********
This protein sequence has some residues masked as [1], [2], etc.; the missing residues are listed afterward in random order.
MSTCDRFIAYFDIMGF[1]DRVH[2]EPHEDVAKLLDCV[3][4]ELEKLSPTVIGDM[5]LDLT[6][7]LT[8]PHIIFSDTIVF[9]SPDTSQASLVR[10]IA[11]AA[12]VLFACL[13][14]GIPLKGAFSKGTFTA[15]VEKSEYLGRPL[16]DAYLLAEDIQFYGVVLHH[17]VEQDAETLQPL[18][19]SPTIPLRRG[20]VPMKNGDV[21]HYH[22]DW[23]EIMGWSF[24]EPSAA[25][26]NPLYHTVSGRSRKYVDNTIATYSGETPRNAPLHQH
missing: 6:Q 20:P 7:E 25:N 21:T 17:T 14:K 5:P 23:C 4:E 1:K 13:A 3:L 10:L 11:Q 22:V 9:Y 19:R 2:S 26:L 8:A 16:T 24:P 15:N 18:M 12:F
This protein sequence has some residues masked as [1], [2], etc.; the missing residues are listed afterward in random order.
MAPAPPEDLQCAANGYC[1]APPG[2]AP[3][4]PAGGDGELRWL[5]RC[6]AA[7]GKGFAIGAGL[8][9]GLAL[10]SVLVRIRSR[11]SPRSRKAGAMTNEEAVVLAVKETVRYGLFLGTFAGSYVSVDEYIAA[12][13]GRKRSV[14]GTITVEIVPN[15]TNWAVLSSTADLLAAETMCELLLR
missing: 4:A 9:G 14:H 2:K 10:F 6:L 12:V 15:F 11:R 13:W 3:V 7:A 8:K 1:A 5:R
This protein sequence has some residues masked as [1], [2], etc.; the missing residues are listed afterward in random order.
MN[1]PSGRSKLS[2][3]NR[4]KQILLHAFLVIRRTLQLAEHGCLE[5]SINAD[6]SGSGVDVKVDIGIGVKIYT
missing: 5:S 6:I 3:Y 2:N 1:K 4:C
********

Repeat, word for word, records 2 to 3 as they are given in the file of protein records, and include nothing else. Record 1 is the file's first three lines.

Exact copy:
This protein sequence has some residues masked as [1], [2], etc.; the missing residues are listed afterward in random order.
MAPAPPEDLQCAANGYC[1]APPG[2]AP[3][4]PAGGDGELRWL[5]RC[6]AA[7]GKGFAIGAGL[8][9]GLAL[10]SVLVRIRSR[11]SPRSRKAGAMTNEEAVVLAVKETVRYGLFLGTFAGSYVSVDEYIAA[12][13]GRKRSV[14]GTITVEIVPN[15]TNWAVLSSTADLLAAETMCELLLR
missing: 4:A 9:G 14:H 2:K 10:F 6:L 12:V 15:F 11:R 13:W 3:V 7:A 8:K 1:A 5:R
This protein sequence has some residues masked as [1], [2], etc.; the missing residues are listed afterward in random order.
MN[1]PSGRSKLS[2][3]NR[4]KQILLHAFLVIRRTLQLAEHGCLE[5]SINAD[6]SGSGVDVKVDIGIGVKIYT
missing: 5:S 6:I 3:Y 2:N 1:K 4:C